I burst out of the closet at the tender age of 41. And I should have done it 25 years sooner. And I take it very personally when someone tries to shove me back into it because they think I’d rather pass for straight – because they themselves would rather pass. Been there, did that, and everyone who has known me through both times has made it pretty clear that I was not nearly as good at it as I thought I was. Possibly because I kept kissing guys? I’m not sure.

So, gay and lesbian people who want to keep telling me that because they think my identity is “closer to straight” because they can’t get over the idea that Kinsey is the last word in sexual orientation?

Queer is what is not straight. If you are not aligned with and indistinguishable from the heteronormative, then the dominant culture only wants you for a target.

Don’t do to me what the dominant culture does to you. It will not make you more acceptable to them. It will just make it easier for them to keep doing it to you.

We are both under the same boot. Pushing down on me won’t raise you up.

About fliponymous

Bisexual activist, thinker, writer, husband, father, Licensed Professional Counselor.
This entry was posted in Bisexuality, Identity Politics (non-monosexual) and tagged , , , , , , , , , . Bookmark the permalink.

9 Responses to Whose Pride?

  1. Holly says:

    Thank you for posting this. I totally agree with you and have often made some of the same observations myself.

  2. byandbi says:

    Reblogged this on By And Bi and commented:
    I sometimes feel this way around Pride time…

  3. Mckenzie says:

    It was actually really great at the pride festival I went to, the last two years, there was a regular performer who did the shoutout and she always called out to the bisexuals as well. I really appreciated it. It made me feel accepted. But yes, it is a huge problem that even among the LGBT community, those who identify as bi can get ostracized or completely ignored. It’s tough being “in between”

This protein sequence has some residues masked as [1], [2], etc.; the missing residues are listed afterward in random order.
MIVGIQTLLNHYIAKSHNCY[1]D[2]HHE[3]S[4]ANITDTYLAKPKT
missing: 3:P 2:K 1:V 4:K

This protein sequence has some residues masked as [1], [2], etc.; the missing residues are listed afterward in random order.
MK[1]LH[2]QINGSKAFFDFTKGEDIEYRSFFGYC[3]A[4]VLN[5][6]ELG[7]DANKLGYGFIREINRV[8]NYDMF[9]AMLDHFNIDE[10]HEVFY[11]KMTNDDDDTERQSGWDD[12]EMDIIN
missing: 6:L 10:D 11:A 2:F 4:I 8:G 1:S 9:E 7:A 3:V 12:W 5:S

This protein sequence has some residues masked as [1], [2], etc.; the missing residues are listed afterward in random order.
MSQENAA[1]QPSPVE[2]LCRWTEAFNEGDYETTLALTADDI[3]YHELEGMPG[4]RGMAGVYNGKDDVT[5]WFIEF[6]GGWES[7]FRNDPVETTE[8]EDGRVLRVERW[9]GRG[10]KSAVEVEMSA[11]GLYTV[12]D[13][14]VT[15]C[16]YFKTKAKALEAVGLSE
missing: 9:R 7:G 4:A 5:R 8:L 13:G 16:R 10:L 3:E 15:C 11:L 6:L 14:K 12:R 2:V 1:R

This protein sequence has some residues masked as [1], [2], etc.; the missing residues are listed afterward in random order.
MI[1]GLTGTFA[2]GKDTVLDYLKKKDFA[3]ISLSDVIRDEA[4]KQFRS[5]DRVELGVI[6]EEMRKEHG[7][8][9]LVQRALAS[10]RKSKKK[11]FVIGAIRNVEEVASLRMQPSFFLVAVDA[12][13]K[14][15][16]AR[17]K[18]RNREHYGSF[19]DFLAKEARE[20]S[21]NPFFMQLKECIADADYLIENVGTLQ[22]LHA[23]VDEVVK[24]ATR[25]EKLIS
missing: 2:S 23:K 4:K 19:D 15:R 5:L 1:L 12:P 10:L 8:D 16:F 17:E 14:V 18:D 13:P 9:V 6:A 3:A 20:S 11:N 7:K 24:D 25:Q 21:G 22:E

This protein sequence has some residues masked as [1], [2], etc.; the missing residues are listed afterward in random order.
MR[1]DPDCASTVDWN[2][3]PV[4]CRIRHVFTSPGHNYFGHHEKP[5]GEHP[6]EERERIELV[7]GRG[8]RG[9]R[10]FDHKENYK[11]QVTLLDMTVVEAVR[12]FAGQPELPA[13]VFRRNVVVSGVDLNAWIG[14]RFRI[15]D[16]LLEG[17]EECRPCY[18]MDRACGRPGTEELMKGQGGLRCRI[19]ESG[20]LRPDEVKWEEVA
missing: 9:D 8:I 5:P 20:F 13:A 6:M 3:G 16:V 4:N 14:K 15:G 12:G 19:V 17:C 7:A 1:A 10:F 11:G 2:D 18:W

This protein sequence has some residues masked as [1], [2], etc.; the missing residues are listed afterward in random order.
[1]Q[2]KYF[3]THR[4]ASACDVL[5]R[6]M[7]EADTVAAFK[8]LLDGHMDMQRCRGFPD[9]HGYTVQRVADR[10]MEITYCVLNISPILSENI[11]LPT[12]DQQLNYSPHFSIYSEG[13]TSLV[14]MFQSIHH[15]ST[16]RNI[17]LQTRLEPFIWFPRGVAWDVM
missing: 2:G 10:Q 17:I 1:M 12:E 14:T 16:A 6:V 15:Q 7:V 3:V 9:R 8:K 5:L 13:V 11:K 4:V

• fliponymous says:

      That is fantastic to hear! Glad to know that there are some places where it’s improving!

      If this keeps up maybe I won’t be so angry 😉

      • M says:

        The thing I find disheartening is that when bi is included I appreciate it soooooo much….because it is so rare, and even then I’m waiting to see if there is going to be a joke :(. It totally sucks to feel the need to so appreciate being treated “okay”.

        To add another positive story:
        Where I go to pride, several years ago the organizers made a set of stickers that were given to everyone. I think there were 4 or 6, and one of them said “bisexual flower”. I loved this and I loved that they gave it to everyone, and that it was one of a small set of stickers, as though being bisexual is common! I’m also really into flowers so I found it sweet as a play on bisexual power. This just happened one year, but I remember it…. I wonder who came up with it and how the discussion went. I have no idea what the other stickers said, I didn’t use them. I almost wish I would have gotten an extra set of stickers to save, to prove this really happened. I was very surprised (in a good way).

        • fliponymous says:

          M, I sooo dig that. To be so disregarded in our own community that we feel genuine gratitude when we don’t get kicked… I keep trying to find ways to make the relationship between LG and BT less dysfunctional (sometimes by addressing the dysfunctions in our own community head-on). But there comes a point where the other party needs to own their part in it and change themselves.

  4. Tamsyn says:

    I am so glad I wandered down the rabbit hole of blogs and found you. Thanks for writing. All very fair stuff, and a great link for me to point people to when they don’t get it. I’m an L in the LGBTI and it makes me sad to see this kind of discrimination within my community. I’ll be reading through some more for suggestions on my own behaviour. Instead of using ‘gay’ as a catch all term I’ve started to say ‘same sex attracted’ if I feel the need to mention it or ask in the hope that it feels more accepting / less judgmental? What do you think?

    • fliponymous says:

      I think that’s great, Tamsyn, and thanks! The more people like you in the LG part of the LGBT community, the more we can all focus on building it — creating that community of mutual support in which we can all live lives of congruence and integrity.

  5. Briar Wilkes says:

    As usual, your words speak my mind and heart. Thank you.